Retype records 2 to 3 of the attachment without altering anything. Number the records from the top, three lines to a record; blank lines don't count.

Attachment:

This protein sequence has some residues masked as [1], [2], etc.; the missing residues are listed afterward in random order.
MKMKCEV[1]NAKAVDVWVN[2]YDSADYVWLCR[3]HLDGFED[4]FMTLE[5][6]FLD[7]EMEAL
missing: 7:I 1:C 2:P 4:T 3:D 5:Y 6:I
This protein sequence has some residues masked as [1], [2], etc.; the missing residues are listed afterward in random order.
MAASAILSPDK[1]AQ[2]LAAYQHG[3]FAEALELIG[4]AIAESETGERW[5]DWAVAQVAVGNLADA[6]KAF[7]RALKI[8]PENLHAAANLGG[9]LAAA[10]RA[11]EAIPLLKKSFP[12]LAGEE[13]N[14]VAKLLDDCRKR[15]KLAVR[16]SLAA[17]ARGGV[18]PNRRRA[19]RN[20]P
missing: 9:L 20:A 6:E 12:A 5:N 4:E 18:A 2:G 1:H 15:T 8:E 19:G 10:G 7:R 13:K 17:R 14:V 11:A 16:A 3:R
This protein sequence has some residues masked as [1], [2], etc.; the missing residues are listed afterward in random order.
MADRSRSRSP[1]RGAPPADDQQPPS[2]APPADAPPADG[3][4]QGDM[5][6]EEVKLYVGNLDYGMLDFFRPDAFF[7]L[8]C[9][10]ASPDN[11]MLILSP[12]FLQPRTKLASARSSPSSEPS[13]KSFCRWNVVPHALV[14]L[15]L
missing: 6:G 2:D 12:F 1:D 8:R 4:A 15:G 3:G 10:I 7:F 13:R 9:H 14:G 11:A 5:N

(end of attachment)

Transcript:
This protein sequence has some residues masked as [1], [2], etc.; the missing residues are listed afterward in random order.
MAASAILSPDK[1]AQ[2]LAAYQHG[3]FAEALELIG[4]AIAESETGERW[5]DWAVAQVAVGNLADA[6]KAF[7]RALKI[8]PENLHAAANLGG[9]LAAA[10]RA[11]EAIPLLKKSFP[12]LAGEE[13]N[14]VAKLLDDCRKR[15]KLAVR[16]SLAA[17]ARGGV[18]PNRRRA[19]RN[20]P
missing: 9:L 20:A 6:E 12:A 5:N 4:E 18:A 2:G 1:H 15:T 8:E 19:G 10:G 7:R 13:K 17:R 14:V 11:A 16:A 3:R
This protein sequence has some residues masked as [1], [2], etc.; the missing residues are listed afterward in random order.
MADRSRSRSP[1]RGAPPADDQQPPS[2]APPADAPPADG[3][4]QGDM[5][6]EEVKLYVGNLDYGMLDFFRPDAFF[7]L[8]C[9][10]ASPDN[11]MLILSP[12]FLQPRTKLASARSSPSSEPS[13]KSFCRWNVVPHALV[14]L[15]L
missing: 6:G 2:D 12:F 1:D 8:R 4:A 15:G 3:G 10:I 7:F 13:R 9:H 14:G 11:A 5:N